Depending on how high your horse stand will dictate the inside height of your trailer. Generally, a regular trailer would be at least six feet wide by seven feet high inside, and the stall will be nine feet long. 

This size trailer is suitable for horses up to 16 hands high, but any horse over that size will require more room.  The bigger horse trailers are seven feet, six inches inside with headroom, and wider.

Horses higher than 18 hands high will need at least seven-foot, 10 inches of inside height, and a draft horse will need at least eight feet inside height with the stall length at least 10 feet long.

The width of the trailer stall is essential. Horses need to be able to have enough room to balance themselves.  Horses should be able to stretch out to relieve themselves. When a horse urinates, you will notice that the horse needs to stretch out.  If the horse can’t stretch out in the trailer, they would sometimes hold in the urine until they can stretch out and urinate comfortably.  When your horse is holding his urine in, it can become very uncomfortable for your horse.

Ensure your horse is comfortable and your horse has enough room to stretch and lower or raise his head comfortably when he wants to.

How fast should you drive with a horse trailer?

When driving with your horse trailer, you should keep to speeds at 55 MPH on two-lane roads and drive no more than 65 MPH on any interstate highway.

How often should you stop when traveling with your horse in a trailer?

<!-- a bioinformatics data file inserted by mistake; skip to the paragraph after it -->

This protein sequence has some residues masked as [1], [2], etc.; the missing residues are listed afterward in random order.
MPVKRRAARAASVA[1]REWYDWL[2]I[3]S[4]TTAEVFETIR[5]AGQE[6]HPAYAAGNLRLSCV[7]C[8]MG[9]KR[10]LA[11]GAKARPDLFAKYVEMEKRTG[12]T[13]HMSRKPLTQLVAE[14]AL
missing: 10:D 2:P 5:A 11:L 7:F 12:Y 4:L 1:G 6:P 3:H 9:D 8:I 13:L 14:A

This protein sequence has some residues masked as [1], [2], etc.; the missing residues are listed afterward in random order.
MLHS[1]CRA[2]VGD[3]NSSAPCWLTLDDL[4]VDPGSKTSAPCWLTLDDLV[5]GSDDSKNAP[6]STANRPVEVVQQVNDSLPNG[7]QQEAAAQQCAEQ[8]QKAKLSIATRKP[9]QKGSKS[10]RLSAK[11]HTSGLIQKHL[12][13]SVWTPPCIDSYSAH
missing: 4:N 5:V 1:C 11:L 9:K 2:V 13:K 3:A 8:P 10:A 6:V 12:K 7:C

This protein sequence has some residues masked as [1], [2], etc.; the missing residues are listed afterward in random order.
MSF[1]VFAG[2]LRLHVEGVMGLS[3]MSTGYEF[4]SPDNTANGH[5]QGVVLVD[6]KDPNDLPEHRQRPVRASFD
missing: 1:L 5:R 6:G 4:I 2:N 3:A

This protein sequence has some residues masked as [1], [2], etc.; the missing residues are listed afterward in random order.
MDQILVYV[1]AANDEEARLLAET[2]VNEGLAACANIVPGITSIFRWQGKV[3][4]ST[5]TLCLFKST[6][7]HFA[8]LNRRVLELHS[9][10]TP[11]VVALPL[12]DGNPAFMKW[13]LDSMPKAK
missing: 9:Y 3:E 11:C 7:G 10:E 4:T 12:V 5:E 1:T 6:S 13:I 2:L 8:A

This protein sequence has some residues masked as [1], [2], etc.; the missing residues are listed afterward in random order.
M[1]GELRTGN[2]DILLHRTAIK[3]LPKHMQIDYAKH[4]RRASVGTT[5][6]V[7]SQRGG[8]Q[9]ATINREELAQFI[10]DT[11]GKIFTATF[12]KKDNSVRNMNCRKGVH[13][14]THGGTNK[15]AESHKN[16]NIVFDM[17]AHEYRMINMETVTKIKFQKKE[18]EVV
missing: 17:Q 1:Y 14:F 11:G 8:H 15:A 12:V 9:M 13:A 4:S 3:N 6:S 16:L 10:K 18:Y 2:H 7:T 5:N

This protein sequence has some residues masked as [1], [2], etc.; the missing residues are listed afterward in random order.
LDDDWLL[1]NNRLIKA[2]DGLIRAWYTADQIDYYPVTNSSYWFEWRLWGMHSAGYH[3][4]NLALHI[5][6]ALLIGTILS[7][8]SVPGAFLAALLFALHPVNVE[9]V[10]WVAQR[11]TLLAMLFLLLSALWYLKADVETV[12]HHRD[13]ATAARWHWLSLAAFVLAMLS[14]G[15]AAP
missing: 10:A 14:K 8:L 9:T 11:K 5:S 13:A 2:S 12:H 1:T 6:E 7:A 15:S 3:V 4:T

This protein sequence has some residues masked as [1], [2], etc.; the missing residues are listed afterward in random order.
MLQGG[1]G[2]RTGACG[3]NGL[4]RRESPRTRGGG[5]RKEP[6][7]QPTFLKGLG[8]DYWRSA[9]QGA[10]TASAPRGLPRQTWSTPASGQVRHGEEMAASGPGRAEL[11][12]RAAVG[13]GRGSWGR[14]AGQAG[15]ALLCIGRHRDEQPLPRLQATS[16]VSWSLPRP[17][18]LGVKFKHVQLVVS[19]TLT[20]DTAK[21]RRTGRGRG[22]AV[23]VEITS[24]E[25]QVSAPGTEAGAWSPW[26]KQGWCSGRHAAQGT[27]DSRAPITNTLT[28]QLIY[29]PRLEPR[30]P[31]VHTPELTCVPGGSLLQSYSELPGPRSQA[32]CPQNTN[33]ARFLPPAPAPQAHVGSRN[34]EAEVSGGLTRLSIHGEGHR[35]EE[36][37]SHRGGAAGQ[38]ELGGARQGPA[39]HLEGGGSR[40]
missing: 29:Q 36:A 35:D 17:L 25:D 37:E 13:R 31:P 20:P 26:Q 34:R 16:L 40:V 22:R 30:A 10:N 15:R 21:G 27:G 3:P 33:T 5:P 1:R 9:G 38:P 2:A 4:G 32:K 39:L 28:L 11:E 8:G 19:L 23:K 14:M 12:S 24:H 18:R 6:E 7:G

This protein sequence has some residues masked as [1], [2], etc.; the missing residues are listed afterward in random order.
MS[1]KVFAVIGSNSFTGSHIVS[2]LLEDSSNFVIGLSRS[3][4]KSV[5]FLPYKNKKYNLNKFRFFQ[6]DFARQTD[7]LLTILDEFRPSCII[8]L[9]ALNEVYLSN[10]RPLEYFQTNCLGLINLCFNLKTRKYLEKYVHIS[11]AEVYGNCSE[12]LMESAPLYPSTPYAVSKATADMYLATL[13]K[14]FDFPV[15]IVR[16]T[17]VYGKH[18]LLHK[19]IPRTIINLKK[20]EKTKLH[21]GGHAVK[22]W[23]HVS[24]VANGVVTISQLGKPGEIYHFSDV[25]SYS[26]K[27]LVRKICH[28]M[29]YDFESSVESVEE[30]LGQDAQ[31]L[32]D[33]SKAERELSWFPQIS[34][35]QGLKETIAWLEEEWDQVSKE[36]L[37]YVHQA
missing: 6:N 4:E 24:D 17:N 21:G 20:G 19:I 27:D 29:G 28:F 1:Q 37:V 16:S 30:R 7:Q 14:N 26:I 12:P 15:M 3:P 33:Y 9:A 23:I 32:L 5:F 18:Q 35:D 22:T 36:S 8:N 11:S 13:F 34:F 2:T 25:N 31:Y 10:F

You should stop every four to six hours when traveling long distances with your horse. Your horse needs a 15-to-20-minute rest period when the trailer is stopped and parked, ideally in a shaded area.

During the rest period, offer your horse some water, replenish his hay, and do a general health and safety check. It’s a good idea to clean out any manure and urine inside the trailer to keep it clean and smelling fresh.


Horses are not meant to sleep in their horse trailers overnight unless there is no other option.  Sometimes, due to unforeseen circumstances, horse owners have to let their horses stay in a trailer overnight.  Your horse will be just fine to stay in the trailer for one night, but in general, your horse should not remain in the trailer for longer than nine hours. 

If your horse has to stay in his trailer overnight, make sure you do everything possible to make him as comfortable as you can.  Give your horse enough hay and water to keep him fed and watered during the night until you can let him out of the trailer in the morning.  Make sure you give your horse enough time to rest and recover after the trip.      

Anrie Diedericks

I've been around horses since I was 6 years old and started competing at the age of 9. Horses are my greatest passion and I am thrilled to be able to share my 23 (and counting) years of experience and knowledge with you.